So what about that 2015 study? Well, that looked at data from two pre-existing studies involving more than 60,000 people. Comparing the mortality rates of those on a variety of diets, they found that there was no clear difference in mortality rates.
Other studies agree or disagree with this conclusion, and often note many confounding factors are likely influencing the data. In fact, Willett opined that the studies of vegetarians have in general not considered those aforementioned food group replacement issues sufficiently.
At present, however, there doesn’t yet appear to be a clear consensus that the vegetarian diet will help you live longer, even if research frequently suggests that they're generally healthier than meat-eaters.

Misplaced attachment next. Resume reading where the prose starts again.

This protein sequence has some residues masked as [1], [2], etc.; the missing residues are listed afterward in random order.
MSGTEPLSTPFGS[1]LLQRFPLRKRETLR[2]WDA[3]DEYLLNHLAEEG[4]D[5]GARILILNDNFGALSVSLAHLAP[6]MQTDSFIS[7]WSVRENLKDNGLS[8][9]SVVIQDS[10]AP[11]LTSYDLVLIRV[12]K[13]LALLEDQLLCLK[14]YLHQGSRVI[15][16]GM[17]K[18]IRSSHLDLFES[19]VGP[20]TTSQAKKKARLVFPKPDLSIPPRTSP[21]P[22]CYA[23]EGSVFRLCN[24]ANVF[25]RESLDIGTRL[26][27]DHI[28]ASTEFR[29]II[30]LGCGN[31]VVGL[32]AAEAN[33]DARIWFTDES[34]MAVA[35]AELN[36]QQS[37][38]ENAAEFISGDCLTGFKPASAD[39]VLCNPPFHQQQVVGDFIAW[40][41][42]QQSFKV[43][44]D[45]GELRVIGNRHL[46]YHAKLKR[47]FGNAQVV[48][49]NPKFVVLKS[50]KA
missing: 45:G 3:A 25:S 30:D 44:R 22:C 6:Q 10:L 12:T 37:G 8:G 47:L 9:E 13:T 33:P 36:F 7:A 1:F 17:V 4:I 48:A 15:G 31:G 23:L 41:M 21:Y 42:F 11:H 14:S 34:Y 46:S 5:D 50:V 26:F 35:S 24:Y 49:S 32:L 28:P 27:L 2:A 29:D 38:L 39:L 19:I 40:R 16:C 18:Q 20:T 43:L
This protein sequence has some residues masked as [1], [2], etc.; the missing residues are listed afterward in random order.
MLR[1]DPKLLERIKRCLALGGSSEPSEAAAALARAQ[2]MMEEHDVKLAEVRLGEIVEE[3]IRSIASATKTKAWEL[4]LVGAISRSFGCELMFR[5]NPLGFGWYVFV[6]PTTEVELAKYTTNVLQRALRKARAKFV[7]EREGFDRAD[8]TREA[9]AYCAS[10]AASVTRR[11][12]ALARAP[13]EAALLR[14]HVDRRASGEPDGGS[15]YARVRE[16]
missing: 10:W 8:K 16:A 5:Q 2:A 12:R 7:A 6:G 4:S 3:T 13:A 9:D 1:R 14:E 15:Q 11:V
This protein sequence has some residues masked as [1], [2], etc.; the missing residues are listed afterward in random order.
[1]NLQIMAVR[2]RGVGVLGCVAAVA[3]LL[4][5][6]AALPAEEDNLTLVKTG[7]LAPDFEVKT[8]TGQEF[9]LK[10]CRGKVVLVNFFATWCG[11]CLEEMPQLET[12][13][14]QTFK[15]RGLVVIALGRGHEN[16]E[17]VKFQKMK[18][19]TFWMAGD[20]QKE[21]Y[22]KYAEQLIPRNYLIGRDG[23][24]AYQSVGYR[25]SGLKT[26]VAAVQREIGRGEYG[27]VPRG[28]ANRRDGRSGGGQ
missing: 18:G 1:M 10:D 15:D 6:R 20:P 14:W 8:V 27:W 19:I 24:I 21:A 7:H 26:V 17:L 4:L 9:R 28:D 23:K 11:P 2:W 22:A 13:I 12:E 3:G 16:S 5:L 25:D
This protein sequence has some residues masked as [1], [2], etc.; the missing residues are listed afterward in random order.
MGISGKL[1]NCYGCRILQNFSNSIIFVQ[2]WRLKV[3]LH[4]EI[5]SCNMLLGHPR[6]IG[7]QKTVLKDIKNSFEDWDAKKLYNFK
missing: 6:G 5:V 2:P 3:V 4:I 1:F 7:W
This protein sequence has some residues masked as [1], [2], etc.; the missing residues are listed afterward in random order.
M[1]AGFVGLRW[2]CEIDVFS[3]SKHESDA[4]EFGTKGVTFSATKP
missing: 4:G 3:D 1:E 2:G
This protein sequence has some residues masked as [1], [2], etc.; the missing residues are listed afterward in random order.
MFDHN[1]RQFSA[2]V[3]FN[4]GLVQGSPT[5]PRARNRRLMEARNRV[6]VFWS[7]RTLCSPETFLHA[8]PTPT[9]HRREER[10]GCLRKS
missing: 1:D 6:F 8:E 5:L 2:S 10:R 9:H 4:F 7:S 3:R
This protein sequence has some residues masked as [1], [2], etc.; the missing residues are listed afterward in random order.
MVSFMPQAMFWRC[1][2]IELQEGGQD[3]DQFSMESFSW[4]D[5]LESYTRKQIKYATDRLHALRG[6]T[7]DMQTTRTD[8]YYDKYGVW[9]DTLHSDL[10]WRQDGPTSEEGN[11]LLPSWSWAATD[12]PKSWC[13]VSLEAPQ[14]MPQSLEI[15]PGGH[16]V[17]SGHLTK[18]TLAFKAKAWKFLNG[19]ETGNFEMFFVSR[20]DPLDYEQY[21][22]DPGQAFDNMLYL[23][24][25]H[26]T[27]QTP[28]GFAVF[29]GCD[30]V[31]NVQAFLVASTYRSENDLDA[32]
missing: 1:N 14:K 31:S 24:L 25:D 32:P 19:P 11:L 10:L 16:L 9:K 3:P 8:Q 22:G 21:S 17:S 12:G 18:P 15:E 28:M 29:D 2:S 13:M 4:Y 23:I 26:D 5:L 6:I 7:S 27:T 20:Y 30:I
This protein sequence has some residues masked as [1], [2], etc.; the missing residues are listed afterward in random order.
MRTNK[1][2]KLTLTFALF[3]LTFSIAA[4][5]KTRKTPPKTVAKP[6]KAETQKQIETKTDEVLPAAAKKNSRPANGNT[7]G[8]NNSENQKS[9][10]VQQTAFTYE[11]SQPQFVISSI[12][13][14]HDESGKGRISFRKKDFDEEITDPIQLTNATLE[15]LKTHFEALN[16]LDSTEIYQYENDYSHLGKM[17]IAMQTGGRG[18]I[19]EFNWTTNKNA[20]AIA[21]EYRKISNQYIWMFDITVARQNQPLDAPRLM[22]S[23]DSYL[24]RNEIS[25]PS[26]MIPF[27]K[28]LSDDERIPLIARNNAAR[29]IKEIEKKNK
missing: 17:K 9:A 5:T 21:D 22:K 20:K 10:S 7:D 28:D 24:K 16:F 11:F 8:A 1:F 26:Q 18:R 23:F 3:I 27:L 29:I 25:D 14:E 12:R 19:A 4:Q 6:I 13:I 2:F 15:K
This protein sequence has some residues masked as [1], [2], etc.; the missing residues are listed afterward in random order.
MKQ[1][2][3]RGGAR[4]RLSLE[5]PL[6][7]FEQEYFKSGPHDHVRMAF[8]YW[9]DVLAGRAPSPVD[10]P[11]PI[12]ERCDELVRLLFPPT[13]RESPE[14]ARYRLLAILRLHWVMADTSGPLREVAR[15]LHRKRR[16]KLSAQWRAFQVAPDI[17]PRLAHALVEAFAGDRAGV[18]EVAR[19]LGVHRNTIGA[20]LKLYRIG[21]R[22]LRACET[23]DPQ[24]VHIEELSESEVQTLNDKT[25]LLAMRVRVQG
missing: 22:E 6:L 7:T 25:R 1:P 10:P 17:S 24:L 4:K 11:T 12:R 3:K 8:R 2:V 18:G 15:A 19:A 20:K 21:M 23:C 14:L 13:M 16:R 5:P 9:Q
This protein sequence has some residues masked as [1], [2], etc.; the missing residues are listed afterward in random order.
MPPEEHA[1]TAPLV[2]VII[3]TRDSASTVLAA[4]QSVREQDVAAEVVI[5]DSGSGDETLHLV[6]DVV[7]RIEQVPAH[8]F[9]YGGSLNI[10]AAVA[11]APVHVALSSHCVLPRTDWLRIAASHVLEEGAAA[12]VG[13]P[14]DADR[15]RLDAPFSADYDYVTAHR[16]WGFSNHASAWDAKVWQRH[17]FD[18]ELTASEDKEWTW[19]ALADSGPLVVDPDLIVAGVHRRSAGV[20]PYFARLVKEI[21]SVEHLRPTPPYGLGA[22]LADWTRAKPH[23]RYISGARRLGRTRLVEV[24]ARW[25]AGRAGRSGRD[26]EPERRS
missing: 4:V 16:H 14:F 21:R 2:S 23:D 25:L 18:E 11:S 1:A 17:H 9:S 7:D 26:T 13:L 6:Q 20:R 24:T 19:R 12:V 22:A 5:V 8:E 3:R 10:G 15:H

Sure, the overconsumption of meat, like the overconsumption of anything, is bad for you. Diets should be nutritionally balanced and based on good science, and most rarely tick both or either of these boxes. The same, of course, applies to vegetarian diets; generalizing dietary benefits isn't all that sensible.
In any case, the UK’s National Health Service (NHS) has some excellent explainers for those wishing to try out a fully vegetarian diet. As with all diets, they offer notes of caution: For example, they explain that vegetarian sources of omega-3 fatty acids may not be as beneficial to your cardiovascular system as those obtained from oily fish.
Importantly, though, they emphasize the need to have a “healthy, balanced diet”.
Like all diets, vegetarian or no, if you’re thinking of making a change, talk to your doctor first.